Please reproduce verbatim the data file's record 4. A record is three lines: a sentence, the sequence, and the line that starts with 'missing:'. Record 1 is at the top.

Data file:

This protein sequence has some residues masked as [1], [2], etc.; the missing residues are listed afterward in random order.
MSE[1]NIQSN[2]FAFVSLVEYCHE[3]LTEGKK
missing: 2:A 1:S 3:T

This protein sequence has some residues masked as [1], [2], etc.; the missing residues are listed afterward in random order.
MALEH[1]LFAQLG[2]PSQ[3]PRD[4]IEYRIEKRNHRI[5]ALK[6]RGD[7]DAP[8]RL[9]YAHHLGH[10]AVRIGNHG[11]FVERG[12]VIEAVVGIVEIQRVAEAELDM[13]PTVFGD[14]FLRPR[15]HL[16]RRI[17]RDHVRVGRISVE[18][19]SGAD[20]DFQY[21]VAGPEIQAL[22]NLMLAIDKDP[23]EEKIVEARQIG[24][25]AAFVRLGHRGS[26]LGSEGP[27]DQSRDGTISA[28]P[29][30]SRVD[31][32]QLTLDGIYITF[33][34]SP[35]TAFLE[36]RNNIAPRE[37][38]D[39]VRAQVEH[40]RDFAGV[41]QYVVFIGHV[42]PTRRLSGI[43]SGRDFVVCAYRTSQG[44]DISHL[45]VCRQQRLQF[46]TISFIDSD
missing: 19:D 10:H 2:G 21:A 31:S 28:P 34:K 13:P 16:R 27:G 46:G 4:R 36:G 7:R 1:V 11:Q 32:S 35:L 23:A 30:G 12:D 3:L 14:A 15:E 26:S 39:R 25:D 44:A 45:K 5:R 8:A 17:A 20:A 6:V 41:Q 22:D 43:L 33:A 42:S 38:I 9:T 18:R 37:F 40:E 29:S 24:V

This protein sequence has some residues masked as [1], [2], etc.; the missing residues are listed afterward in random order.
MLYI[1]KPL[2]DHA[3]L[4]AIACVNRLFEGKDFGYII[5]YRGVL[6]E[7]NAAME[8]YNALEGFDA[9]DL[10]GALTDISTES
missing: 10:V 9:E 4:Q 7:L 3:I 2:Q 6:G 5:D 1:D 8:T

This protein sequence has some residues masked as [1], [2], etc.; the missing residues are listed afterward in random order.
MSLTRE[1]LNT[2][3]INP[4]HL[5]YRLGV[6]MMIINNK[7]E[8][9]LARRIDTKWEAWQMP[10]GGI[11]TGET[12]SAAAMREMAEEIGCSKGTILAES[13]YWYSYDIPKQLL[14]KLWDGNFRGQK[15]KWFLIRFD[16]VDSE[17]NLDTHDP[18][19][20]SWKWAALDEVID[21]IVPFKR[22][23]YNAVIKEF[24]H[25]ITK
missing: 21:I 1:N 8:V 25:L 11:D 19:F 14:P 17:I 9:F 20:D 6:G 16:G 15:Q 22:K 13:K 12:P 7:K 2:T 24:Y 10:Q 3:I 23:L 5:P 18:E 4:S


This protein sequence has some residues masked as [1], [2], etc.; the missing residues are listed afterward in random order.
MSLTRE[1]LNT[2][3]INP[4]HL[5]YRLGV[6]MMIINNK[7]E[8][9]LARRIDTKWEAWQMP[10]GGI[11]TGET[12]SAAAMREMAEEIGCSKGTILAES[13]YWYSYDIPKQLL[14]KLWDGNFRGQK[15]KWFLIRFD[16]VDSE[17]NLDTHDP[18][19][20]SWKWAALDEVID[21]IVPFKR[22][23]YNAVIKEF[24]H[25]ITK
missing: 21:I 1:N 8:V 25:L 11:D 19:F 14:P 17:I 9:F 20:D 6:G 16:G 15:Q 22:K 13:K 12:P 7:K 2:T 24:Y 10:Q 3:I 23:L 5:P 18:E 4:S